O Lord, Our Father

Representative Text

1 O Lord, our Father, shall we be confounded
Who, though by trials and by woes surrounded,
On Thee alone for help are still relying,
To Thee are crying?

2 Lord, put to shame Thy foes who breathe defiance
And vainly make their might their sole reliance;
In mercy turn to us, the poor and stricken,
Our hope to quicken.

3 Be Thou our Helper and our strong Defender;
Speak to our foes and cause them to surrender.
Yea, long before their plans have been completed,
They are defeated.

4 'Tis vain to trust in man; for Thou, Lord, only
Art the Defense and Comfort of the lonely.
With Thee to lead, the battle shall be glorious
And we victorious.

5 Thou art our Hero, all our foes subduing;
Save Thou Thy little flock they are pursuing.
We seek Thy help; for Jesus' sake be near us.
Great Helper, hear us!



Source: Evangelical Lutheran Hymnary #213

Author: Johann Heermann

Johann Heermann's (b. Raudten, Silesia, Austria, 1585; d. Lissa, Posen [now Poland], 1647) own suffering and family tragedy led him to meditate on Christ's undeserved suffering. The only surviving child of a poor furrier and his wife, Heermann fulfilled his mother's vow at his birth that, if he lived, he would become a pastor. Initially a teacher, Heermann became a minister in the Lutheran Church in Koben in 1611 but had to stop preaching in 1634 due to a severe throat infection. He retired in 1638. Much of his ministry took place during the Thirty Years' War. At times he had to flee for his life and on several occasions lost all his possessions. Although Heermann wrote many of his hymns and poems during these devastating times, his persona… Go to person page >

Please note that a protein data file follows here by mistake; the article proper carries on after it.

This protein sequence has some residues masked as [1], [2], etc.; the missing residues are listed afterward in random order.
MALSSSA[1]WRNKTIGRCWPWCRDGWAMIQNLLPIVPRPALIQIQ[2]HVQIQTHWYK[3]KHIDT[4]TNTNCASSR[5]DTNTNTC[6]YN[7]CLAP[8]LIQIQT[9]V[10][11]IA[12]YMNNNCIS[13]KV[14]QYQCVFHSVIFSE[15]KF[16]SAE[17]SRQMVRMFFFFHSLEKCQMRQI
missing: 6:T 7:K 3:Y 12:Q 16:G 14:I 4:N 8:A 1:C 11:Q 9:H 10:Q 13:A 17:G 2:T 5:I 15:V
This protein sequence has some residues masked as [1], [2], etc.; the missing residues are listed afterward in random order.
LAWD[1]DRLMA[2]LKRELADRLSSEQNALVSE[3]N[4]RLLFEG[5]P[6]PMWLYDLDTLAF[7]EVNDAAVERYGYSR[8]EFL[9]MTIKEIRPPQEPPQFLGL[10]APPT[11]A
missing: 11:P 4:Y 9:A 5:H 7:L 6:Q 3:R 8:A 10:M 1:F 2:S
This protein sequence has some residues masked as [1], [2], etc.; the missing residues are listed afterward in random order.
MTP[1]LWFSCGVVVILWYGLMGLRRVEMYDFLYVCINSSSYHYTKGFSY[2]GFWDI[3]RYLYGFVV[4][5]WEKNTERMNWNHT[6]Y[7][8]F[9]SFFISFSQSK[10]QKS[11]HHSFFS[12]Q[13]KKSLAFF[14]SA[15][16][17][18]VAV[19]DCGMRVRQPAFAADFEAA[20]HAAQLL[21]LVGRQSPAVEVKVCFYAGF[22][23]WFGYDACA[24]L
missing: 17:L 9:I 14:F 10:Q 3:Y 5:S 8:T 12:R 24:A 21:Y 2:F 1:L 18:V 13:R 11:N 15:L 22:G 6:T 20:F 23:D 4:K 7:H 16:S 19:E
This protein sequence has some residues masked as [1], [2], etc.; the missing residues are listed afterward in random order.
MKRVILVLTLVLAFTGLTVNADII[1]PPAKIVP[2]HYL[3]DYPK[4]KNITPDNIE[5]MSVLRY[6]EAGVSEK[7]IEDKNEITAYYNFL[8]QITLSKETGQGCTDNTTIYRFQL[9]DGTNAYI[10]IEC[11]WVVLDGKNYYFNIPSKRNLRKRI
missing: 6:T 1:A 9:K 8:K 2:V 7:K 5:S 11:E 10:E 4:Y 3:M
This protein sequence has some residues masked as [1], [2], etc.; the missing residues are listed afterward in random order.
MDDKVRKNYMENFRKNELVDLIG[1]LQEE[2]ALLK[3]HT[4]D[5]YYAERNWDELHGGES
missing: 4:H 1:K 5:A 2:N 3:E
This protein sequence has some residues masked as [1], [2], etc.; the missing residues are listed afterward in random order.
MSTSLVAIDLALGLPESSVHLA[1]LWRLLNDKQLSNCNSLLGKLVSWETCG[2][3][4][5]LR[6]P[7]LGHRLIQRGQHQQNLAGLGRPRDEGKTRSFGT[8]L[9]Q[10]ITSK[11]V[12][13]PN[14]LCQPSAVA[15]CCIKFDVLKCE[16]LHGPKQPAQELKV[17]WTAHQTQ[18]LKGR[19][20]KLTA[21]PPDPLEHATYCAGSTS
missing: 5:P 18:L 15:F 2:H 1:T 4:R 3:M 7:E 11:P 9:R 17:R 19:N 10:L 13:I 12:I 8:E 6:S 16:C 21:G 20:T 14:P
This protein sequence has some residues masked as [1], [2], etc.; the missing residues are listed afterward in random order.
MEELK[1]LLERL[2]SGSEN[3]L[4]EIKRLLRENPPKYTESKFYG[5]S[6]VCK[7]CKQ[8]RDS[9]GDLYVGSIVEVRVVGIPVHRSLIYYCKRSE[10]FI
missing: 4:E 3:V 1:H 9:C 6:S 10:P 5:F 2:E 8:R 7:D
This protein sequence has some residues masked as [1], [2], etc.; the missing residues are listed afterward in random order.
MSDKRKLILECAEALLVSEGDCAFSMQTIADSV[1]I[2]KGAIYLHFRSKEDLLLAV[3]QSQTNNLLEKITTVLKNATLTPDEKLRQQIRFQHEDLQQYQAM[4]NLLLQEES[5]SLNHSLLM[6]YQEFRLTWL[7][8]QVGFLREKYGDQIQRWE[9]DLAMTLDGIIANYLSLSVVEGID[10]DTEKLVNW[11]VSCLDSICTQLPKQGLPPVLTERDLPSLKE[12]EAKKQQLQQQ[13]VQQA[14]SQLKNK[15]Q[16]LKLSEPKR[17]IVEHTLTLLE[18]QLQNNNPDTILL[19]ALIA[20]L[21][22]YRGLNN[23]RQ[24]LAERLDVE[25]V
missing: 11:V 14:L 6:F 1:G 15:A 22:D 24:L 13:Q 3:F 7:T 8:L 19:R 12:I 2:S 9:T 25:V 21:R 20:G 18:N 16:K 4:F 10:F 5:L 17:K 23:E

Translator: Catherine Winkworth

Catherine Winkworth (b. Holborn, London, England, 1827; d. Monnetier, Savoy, France, 1878) is well known for her English translations of German hymns; her translations were polished and yet remained close to the original. Educated initially by her mother, she lived with relatives in Dresden, Germany, in 1845, where she acquired her knowledge of German and interest in German hymnody. After residing near Manchester until 1862, she moved to Clifton, near Bristol. A pioneer in promoting women's rights, Winkworth put much of her energy into the encouragement of higher education for women. She translated a large number of German hymn texts from hymnals owned by a friend, Baron Bunsen. Though often altered, these translations continue to be used i… Go to person page >

Text Information

First Line: Ah Lord our God let them not be confounded
Title: O Lord, Our Father
German Title: Herr, unser Gott, lass nicht zuschanden werden
Author: Johann Heermann
Translator: Catherine Winkworth
Meter: 11.11.11.5
Language: English
Notes: Hymn text, suggested tune HERZLIEBSTER JESU
Copyright: Public Domain

Tune

HERZLIEBSTER JESU

Partially based on earlier melodies (including the Genevan tune for Psalm 23), HERZ LIEBSTER JESU was composed by Johann Crüger (PHH 42) and published in his Neues vollkömliches Gesangbuch (1640). Johann S. Bach (PHH 7) used the tune in both his St. Matthew Passion and St. John Passion, and variou…

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Timeline

Media

The Cyber Hymnal #5121
  • Adobe Acrobat image (PDF)
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Instances

Instances (1 - 2 of 2)
Text

Evangelical Lutheran Hymnary #213

TextScoreAudio

The Cyber Hymnal #5121

Include 5 pre-1979 instances
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